Day began her career as a singer in various musical groups during the 40s. She worked in the Bob Crosby Dixieland orchestra and later joined Fred Warin’s, later she joined the Les Brown group and his orchestra, one of the most important orchestras in North America. With Les Brown and his orchestra, she recorded her first songs such as Sentimental Journey, My Dreams Are Getting Better All the Time, Till the End of Time, Day by Day, The Whole World Is Singing My Song and Sooner or Later, among others. After divorcing her second husband, musician George Weidler (1947), Day tried to take her first steps in the world of acting, getting her first role in Romance on the high seas (1948), a romantic film by Michael Curtiz.

This film was well-received by critics and the performance and interpretation of the themes of the film earned her an Oscar nomination. After her successful acting debut, Day signed a contract with Warner for five years and subsequently moved to the Goldwyn Mayer Metro. In the late 40s, she returned to work with Curtiz in My dream is yours (1949) and played Judy Adams in It’s a great feeling (1949), by David Butler, director with whom she worked on several occasions.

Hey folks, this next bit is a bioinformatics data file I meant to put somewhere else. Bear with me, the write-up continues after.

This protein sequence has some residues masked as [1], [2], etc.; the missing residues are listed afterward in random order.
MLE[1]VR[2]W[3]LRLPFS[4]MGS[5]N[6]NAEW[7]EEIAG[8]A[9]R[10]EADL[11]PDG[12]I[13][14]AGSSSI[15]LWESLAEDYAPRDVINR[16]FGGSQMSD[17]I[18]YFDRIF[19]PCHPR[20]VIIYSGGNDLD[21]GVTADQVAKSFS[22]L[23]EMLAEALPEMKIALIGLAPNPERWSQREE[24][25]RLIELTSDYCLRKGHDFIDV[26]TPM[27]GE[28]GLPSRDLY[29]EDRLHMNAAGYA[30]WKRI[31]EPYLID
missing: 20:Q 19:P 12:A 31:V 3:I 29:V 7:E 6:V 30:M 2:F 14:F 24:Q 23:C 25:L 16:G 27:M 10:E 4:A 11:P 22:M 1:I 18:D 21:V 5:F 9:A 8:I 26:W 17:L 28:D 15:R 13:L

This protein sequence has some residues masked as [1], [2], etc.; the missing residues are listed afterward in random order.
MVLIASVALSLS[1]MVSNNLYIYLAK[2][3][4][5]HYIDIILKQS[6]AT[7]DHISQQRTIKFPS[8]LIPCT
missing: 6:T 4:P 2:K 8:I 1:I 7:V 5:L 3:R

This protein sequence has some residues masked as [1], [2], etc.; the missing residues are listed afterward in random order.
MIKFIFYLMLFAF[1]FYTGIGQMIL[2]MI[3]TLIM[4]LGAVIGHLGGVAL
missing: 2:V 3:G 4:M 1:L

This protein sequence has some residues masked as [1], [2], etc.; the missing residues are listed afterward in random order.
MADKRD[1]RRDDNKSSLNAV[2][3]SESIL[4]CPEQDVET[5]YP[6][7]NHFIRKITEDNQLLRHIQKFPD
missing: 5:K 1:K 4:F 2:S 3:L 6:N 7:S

Consolidated her career in the 50s, she played several roles that made her one of the most sought-after and appreciated actresses of her time, in these roles she was seen as the model of a virgin and tender woman with a sensual and attractive style. At that time she acted in The Trumpeter (1950), by Curtiz with the renowned actor Kirk Douglas.

That same year she played Nanette Carter in the romantic comedy of Butler, Tea for Two (Tea for Two, 1950) and Jan Wilson in The West Point Story (1950), a musical comedy in which James Cagney, Virginia Mayo, and Gordon MacRae worked. Then, she returned to work with Butler in The Lullaby of Broadway (1951), a musical that had as its sequel to the film Operation Marriage (1953). For this same period she acted in I’ll see you in my dreams (1951), by Curtiz, The winning team (1952) by Lewis Seiler, April in Paris (1952) and Calamity Jane (Doris Day in the West, 1953), both from Butler. Being considered one of the highest-grossing actresses of her time, Day was chosen the best radio singer of the year in 1952.